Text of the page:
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I am very grateful for all your comments and answers to my previous question concerning ODEs ( The equation $(x-2xy-y^2)\frac{dy}{dx}+y^2=0$ ). Now I am struggling with this one


It seems not to be hard but nevertheless all the tricks I know fail in this case.

Best regards, D.

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Did you check WolframAlpha ? It suggests it is solvable in special functions. – Sasha Nov 6 '11 at 13:19
Do you want to find an explicit solution to this? It is non-elementary. – Ragib Zaman Nov 6 '11 at 13:20
This is a Bernoulli equation. – process91 Nov 6 '11 at 13:22
@DariaMorys You are correct, that is more complicated. – process91 Nov 6 '11 at 13:41
If you try the usual route for solving Bernoulli equations, you'll have to tangle with an integral that's not expressible elementarily. That's where $\mathrm{Ei}$ comes in. – J. M. Nov 6 '11 at 13:53
up vote 3 down vote accepted

Step 1. Let $y(x) = \frac{1}{w(x)}$. Then $y^\prime(x) = -\frac{1}{w(x)^2}\cdot w^\prime(x)$, so the differential equation becomes $ \frac{(1+x)^2 w^\prime(x) + x w(x) + x^2}{w(x)^2} = 0$, that is $ w^\prime(x) + \frac{x}{(1+x)^2} w(x) + \frac{x^2}{(1+x)^2}=0$.

Step 2. Integrating factor, let $w(x) = f(x) g(x)$, and we will seek $f(x)$ so as to get rid of the term $x w(x)$. Substituting, $f^\prime(x) g(x) + f(x) g^\prime(x) + \frac{x}{(1+x)^2}f(x) g(x) + \frac{x^2}{(1+x)^2} = 0$. Choosing $f(x)$ such that $f^\prime(x) + \frac{x}{(1+x)^2} f(x) = 0$, the equation becomes $ g^\prime(x) = -\frac{1}{f(x)} \frac{x^2}{(1+x)^2}$, which is readily solvable for a known $f(x)$.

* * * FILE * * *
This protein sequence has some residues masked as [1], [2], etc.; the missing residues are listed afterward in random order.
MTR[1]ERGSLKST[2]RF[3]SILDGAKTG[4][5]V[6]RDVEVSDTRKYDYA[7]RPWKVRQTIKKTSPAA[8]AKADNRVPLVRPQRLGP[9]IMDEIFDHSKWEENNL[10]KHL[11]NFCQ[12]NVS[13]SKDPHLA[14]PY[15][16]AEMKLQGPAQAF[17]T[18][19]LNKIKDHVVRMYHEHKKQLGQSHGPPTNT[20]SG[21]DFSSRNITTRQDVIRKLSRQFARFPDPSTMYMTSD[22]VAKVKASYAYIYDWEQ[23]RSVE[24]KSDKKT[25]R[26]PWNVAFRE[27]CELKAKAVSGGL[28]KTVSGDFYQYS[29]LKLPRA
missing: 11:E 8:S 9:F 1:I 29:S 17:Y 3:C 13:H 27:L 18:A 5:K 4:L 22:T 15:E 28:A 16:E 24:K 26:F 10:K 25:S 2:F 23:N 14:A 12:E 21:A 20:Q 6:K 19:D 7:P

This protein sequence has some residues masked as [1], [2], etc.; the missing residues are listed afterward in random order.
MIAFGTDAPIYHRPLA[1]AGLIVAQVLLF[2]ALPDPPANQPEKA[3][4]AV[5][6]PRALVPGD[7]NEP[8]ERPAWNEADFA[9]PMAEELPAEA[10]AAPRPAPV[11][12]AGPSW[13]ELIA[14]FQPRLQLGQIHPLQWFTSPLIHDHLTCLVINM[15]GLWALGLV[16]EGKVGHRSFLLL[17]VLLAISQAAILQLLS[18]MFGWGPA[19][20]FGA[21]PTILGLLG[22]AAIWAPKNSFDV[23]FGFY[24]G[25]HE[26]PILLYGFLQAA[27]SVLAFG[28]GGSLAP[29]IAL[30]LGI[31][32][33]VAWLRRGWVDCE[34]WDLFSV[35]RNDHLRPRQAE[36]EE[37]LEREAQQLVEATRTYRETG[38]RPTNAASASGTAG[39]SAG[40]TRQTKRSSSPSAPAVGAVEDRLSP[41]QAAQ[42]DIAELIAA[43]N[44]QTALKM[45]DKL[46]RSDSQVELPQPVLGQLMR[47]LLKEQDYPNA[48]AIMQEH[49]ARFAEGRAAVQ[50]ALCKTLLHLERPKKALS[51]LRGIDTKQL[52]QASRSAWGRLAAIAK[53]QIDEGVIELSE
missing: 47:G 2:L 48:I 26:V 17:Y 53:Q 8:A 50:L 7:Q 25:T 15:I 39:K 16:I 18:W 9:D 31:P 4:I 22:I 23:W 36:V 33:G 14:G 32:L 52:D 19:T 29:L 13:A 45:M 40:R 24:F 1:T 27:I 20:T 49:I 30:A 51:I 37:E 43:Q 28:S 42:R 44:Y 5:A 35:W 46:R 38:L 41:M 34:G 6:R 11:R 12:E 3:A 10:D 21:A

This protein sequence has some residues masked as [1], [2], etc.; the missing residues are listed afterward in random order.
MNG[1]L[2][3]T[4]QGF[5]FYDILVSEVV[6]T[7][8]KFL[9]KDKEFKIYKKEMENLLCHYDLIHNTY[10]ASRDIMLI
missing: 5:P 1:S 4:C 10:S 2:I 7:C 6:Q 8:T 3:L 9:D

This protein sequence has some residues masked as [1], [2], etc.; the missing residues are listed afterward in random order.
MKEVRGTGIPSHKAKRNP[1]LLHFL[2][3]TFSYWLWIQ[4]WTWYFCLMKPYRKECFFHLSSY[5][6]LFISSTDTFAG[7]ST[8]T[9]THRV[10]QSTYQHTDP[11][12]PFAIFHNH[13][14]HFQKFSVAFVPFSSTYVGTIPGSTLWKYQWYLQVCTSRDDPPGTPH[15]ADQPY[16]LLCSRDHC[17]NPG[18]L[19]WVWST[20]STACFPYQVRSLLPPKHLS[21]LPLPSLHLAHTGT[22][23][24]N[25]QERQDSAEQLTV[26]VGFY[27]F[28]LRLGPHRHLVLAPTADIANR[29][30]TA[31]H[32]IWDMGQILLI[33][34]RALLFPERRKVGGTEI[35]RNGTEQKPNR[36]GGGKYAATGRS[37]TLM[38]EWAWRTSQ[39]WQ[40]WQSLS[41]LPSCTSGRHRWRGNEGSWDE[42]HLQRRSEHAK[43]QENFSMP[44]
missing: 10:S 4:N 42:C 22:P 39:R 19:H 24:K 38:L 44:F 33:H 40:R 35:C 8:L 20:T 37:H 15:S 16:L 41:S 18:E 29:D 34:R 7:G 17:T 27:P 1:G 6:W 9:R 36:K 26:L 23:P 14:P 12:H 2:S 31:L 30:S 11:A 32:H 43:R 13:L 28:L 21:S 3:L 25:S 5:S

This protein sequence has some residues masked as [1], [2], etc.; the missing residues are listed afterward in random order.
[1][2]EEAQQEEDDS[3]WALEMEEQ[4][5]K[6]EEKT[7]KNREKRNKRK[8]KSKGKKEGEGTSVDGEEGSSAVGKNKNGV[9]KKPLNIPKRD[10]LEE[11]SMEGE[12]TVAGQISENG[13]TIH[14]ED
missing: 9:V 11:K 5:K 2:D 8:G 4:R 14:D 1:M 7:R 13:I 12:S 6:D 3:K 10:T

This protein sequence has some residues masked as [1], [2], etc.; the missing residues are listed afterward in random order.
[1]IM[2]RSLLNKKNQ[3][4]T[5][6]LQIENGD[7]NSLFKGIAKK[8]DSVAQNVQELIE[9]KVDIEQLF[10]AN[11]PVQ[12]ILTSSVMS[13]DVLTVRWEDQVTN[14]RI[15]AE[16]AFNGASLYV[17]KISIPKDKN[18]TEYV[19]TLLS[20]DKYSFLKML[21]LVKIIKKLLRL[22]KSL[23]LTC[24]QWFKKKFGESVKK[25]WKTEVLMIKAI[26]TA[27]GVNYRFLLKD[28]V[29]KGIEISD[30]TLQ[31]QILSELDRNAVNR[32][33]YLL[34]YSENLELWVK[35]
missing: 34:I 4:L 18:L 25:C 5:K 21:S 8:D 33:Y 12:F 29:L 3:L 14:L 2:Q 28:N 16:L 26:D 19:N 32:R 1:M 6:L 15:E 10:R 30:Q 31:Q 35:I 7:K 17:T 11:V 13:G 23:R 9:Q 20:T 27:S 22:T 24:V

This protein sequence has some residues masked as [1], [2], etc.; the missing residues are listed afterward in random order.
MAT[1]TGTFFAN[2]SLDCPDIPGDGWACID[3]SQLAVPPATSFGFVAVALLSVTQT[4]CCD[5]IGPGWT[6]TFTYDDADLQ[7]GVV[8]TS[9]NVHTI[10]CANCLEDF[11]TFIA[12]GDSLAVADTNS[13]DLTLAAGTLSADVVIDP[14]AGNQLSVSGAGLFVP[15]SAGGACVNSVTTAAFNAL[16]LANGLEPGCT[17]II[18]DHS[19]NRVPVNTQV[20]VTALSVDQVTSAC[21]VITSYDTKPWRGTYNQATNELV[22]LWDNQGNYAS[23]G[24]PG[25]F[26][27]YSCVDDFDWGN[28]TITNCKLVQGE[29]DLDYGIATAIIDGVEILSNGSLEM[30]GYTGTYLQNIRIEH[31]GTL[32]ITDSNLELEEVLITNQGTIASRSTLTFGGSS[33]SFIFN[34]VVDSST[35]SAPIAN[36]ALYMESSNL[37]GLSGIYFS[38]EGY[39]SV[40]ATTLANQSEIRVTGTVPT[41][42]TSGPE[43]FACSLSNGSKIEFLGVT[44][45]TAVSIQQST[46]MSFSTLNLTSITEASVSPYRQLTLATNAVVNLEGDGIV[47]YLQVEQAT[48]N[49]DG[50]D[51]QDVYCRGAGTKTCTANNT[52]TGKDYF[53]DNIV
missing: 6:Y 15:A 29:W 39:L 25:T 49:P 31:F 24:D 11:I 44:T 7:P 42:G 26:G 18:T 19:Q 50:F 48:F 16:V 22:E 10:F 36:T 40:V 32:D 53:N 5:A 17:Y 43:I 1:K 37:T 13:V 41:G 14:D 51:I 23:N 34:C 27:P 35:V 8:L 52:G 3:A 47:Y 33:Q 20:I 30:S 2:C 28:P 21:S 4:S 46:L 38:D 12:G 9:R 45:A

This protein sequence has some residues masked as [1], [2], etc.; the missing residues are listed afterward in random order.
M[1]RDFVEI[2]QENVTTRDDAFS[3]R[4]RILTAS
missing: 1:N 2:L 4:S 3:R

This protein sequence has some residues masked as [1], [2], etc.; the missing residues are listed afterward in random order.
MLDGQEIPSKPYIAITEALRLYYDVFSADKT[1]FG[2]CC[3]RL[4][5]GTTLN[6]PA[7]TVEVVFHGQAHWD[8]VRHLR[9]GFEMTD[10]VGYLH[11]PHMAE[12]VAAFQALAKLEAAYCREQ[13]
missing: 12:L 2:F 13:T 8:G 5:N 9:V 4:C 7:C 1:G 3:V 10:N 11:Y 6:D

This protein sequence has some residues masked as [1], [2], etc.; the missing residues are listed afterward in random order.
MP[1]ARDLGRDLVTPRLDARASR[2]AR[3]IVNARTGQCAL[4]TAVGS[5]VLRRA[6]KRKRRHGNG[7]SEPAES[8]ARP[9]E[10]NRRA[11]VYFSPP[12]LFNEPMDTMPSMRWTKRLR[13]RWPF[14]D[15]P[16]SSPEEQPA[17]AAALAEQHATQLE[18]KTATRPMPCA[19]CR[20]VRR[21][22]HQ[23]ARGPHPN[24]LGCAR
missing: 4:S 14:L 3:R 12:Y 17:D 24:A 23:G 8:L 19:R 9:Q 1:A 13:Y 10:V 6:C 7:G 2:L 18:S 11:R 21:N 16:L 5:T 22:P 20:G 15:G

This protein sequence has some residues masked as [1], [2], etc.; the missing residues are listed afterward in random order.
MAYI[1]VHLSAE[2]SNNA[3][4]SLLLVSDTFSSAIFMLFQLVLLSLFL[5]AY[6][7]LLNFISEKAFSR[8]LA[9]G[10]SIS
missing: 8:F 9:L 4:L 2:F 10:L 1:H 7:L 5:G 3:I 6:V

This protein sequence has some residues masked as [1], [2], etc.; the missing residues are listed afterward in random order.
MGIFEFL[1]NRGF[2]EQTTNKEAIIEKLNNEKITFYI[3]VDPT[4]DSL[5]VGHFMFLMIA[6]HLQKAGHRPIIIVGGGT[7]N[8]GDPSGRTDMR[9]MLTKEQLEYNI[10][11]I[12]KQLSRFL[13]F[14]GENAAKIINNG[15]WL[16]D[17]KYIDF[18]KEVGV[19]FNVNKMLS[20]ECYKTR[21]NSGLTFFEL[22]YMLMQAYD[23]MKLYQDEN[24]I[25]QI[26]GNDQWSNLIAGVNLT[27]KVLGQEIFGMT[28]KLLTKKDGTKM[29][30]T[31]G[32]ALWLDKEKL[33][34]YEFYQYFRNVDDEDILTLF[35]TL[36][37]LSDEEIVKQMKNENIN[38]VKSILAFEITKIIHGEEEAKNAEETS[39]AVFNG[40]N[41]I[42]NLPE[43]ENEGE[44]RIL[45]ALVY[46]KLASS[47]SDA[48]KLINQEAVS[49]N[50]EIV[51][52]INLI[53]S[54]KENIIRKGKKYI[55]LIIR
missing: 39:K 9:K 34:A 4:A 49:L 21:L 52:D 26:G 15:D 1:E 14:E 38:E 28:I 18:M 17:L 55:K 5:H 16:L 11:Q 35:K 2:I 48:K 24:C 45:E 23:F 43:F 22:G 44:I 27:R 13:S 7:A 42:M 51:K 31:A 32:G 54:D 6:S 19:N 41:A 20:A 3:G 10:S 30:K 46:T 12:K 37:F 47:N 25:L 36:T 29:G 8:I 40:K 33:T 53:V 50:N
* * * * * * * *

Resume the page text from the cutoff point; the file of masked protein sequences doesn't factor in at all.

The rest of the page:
Step 3. Solve the auxiliary equation $f^\prime(x) = -\frac{x}{(1+x)^2} f(x)$. For this, rewrite it as $\left( \log( f(x) )\right)^\prime = - \frac{x}{(1+x)^2}$, and integrate both sides, giving $\log(f(x)) = \int \frac{x}{(1+x)^2} \mathrm{d} x + C = \log(1+x) - \frac{x}{1+x} + \log f_0$. That is $f(x) = f_0 (1+x) \exp\left( - \frac{x}{1+x} \right)$.

Step 4. Solve the ODE for $g(x)$ by direct integration: $$\begin{eqnarray} g(x) &=& -\int \frac{1}{f(x)} \frac{x^2}{(1+x)^2} \mathrm{d} x + C = - \int \frac{1}{f_0} \exp\left( \frac{x}{1+x} \right) \frac{x^2}{(1+x)^3} \mathrm{d} x + C \\ &\stackrel{x=-\frac{t+1}{t}}{=}& \frac{\mathrm{e}}{f_0} \int \mathrm{e}^{t} \frac{t^2+2 t + 1}{t} \mathrm{d} t + C = \frac{\mathrm{e}}{f_0} \mathrm{e}^t (1+t) + \frac{\mathrm{e}}{f_0} \int \frac{\mathrm{e}^t}{t} \mathrm{d} t + C \end{eqnarray} $$ The remaining integral is not elementary, let's denote it by $F(t) = \int \mathrm{e}^t \frac{\mathrm{d} t}{t}$.

Step 5. Find $y(x) = \frac{1}{w(x)} = \frac{1}{f(x) g(x)}$. $$ y(x) = \frac{\mathrm{e}^{\frac{x}{1+x}}}{(1+x)\left( \exp\left(\frac{x}{1+x} \right) \frac{x}{1+x} + F\left(-\frac{1}{1+x}\right) + C\right)} = \frac{1}{x + (1+x) \exp\left( - \frac{x}{1+x} \right) \left( F\left( -\frac{1}{1+x} \right) + C \right) } $$

Step 6. Check your equation. Are you sure the original equation is correct ? Should you have $(1+x^2) y^\prime(x)$, instead of $(1+x)^2 y^\prime(x)$, the solution would come out elementary.

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Thank you. $(1+x)^2$ is the example I was interested in. – Daria Morys Nov 6 '11 at 14:43

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